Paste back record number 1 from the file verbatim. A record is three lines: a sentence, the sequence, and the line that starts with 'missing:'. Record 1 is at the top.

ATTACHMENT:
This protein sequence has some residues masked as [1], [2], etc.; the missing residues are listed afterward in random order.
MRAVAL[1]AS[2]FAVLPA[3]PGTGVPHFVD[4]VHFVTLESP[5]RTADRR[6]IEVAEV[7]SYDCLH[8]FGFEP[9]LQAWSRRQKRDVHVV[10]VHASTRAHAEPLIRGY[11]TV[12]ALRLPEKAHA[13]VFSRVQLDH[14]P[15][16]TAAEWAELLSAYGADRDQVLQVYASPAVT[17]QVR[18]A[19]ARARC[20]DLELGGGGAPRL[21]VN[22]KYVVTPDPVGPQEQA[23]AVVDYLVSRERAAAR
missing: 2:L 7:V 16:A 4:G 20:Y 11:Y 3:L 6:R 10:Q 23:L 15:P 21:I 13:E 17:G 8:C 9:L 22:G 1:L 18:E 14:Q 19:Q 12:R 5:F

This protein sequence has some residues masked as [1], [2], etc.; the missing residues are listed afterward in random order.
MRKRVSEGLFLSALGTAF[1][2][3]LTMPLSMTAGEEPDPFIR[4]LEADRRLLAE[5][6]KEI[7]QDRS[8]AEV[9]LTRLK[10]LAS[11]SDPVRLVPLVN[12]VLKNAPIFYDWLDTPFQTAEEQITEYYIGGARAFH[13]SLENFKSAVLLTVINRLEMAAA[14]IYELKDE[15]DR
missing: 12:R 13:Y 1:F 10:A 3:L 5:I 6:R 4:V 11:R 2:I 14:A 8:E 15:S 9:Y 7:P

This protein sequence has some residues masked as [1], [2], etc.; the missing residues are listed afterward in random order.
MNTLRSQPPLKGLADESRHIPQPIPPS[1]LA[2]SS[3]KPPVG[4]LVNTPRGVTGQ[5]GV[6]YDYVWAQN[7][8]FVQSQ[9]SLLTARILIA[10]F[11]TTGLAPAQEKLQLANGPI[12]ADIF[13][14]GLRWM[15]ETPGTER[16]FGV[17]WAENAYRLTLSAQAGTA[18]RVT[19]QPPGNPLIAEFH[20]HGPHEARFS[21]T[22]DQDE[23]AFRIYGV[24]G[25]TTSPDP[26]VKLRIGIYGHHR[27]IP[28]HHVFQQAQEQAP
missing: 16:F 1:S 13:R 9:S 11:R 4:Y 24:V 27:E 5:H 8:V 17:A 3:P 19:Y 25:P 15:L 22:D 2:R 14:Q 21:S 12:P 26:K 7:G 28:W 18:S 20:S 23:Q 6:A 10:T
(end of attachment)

This protein sequence has some residues masked as [1], [2], etc.; the missing residues are listed afterward in random order.
MRAVAL[1]AS[2]FAVLPA[3]PGTGVPHFVD[4]VHFVTLESP[5]RTADRR[6]IEVAEV[7]SYDCLH[8]FGFEP[9]LQAWSRRQKRDVHVV[10]VHASTRAHAEPLIRGY[11]TV[12]ALRLPEKAHA[13]VFSRVQLDH[14]P[15][16]TAAEWAELLSAYGADRDQVLQVYASPAVT[17]QVR[18]A[19]ARARC[20]DLELGGGGAPRL[21]VN[22]KYVVTPDPVGPQEQA[23]AVVDYLVSRERAAAR
missing: 2:L 7:V 16:A 4:G 20:Y 11:Y 3:L 6:R 10:Q 23:L 15:P 21:I 13:E 17:G 8:C 9:L 22:G 1:L 18:E 14:Q 19:Q 12:R 5:F